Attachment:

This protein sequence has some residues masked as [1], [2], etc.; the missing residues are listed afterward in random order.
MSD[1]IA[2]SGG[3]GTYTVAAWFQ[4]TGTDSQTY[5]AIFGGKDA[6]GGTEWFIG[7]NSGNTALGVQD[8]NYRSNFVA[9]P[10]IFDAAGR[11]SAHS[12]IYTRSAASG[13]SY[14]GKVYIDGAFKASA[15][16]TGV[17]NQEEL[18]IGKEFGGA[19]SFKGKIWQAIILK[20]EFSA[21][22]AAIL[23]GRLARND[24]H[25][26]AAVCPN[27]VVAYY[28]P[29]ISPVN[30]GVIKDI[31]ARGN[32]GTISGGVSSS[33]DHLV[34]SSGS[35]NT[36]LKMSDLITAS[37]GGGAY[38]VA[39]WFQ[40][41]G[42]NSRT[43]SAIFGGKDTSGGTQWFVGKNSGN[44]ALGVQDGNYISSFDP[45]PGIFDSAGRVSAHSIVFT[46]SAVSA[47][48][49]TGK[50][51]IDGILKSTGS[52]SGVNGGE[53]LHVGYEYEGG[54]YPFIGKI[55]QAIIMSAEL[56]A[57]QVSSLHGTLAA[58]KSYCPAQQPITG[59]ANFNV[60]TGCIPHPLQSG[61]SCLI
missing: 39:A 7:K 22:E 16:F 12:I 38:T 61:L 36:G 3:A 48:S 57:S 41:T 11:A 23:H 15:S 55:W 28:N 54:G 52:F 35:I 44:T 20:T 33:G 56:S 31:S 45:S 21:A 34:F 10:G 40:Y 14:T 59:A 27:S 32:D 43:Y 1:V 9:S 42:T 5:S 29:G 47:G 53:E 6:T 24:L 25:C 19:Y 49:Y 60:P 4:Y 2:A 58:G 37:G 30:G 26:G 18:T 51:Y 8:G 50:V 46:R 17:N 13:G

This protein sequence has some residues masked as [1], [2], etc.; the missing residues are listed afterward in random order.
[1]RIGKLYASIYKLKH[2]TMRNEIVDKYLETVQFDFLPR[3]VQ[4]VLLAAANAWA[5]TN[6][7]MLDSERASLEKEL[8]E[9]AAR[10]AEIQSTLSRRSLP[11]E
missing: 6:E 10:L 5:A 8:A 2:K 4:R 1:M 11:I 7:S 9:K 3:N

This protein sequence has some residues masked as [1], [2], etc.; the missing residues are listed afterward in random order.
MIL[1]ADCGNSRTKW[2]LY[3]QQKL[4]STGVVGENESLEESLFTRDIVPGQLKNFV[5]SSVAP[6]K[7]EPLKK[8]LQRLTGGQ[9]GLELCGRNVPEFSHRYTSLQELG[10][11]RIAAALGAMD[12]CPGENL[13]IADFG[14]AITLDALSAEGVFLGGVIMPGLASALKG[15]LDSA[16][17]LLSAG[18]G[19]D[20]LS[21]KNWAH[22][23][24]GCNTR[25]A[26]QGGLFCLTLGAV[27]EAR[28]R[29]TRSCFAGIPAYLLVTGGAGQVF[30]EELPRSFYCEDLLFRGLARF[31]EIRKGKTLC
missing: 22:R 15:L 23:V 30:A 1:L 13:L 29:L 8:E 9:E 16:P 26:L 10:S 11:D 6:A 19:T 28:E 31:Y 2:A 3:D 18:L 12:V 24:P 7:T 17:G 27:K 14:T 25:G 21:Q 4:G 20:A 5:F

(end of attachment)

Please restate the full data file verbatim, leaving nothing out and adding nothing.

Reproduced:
This protein sequence has some residues masked as [1], [2], etc.; the missing residues are listed afterward in random order.
MSD[1]IA[2]SGG[3]GTYTVAAWFQ[4]TGTDSQTY[5]AIFGGKDA[6]GGTEWFIG[7]NSGNTALGVQD[8]NYRSNFVA[9]P[10]IFDAAGR[11]SAHS[12]IYTRSAASG[13]SY[14]GKVYIDGAFKASA[15][16]TGV[17]NQEEL[18]IGKEFGGA[19]SFKGKIWQAIILK[20]EFSA[21][22]AAIL[23]GRLARND[24]H[25][26]AAVCPN[27]VVAYY[28]P[29]ISPVN[30]GVIKDI[31]ARGN[32]GTISGGVSSS[33]DHLV[34]SSGS[35]NT[36]LKMSDLITAS[37]GGGAY[38]VA[39]WFQ[40][41]G[42]NSRT[43]SAIFGGKDTSGGTQWFVGKNSGN[44]ALGVQDGNYISSFDP[45]PGIFDSAGRVSAHSIVFT[46]SAVSA[47][48][49]TGK[50][51]IDGILKSTGS[52]SGVNGGE[53]LHVGYEYEGG[54]YPFIGKI[55]QAIIMSAEL[56]A[57]QVSSLHGTLAA[58]KSYCPAQQPITG[59]ANFNV[60]TGCIPHPLQSG[61]SCLI
missing: 39:A 7:K 22:E 16:F 12:I 38:T 61:L 36:G 3:A 48:S 57:S 41:T 11:A 23:H 15:S 55:W 28:N 54:G 52:F 35:I 44:T 20:T 33:G 56:S 31:S 45:S 21:A 34:F 10:G 40:Y 14:T 59:A 27:S 32:D 43:Y 1:V 9:S 42:T 5:S 29:G 47:G 53:E 6:T 24:L 25:C 19:Y 49:Y 60:P 4:Y 2:A 58:G 37:G 30:G 26:G 18:T 51:Y 8:G 50:V 46:R 17:N 13:G

This protein sequence has some residues masked as [1], [2], etc.; the missing residues are listed afterward in random order.
[1]RIGKLYASIYKLKH[2]TMRNEIVDKYLETVQFDFLPR[3]VQ[4]VLLAAANAWA[5]TN[6][7]MLDSERASLEKEL[8]E[9]AAR[10]AEIQSTLSRRSLP[11]E
missing: 6:E 10:L 5:A 8:A 2:K 4:R 1:M 11:I 7:S 9:K 3:N

This protein sequence has some residues masked as [1], [2], etc.; the missing residues are listed afterward in random order.
MIL[1]ADCGNSRTKW[2]LY[3]QQKL[4]STGVVGENESLEESLFTRDIVPGQLKNFV[5]SSVAP[6]K[7]EPLKK[8]LQRLTGGQ[9]GLELCGRNVPEFSHRYTSLQELG[10][11]RIAAALGAMD[12]CPGENL[13]IADFG[14]AITLDALSAEGVFLGGVIMPGLASALKG[15]LDSA[16][17]LLSAG[18]G[19]D[20]LS[21]KNWAH[22][23][24]GCNTR[25]A[26]QGGLFCLTLGAV[27]EAR[28]R[29]TRSCFAGIPAYLLVTGGAGQVF[30]EELPRSFYCEDLLFRGLARF[31]EIRKGKTLC
missing: 22:R 15:L 23:V 30:A 1:L 13:L 29:L 8:E 9:E 16:P 26:L 10:S 11:D 6:A 19:T 28:E 31:Y 2:A 3:D 18:L 12:V 24:P 7:T 17:G 27:K 14:T 25:G 21:Q 4:G 20:A 5:F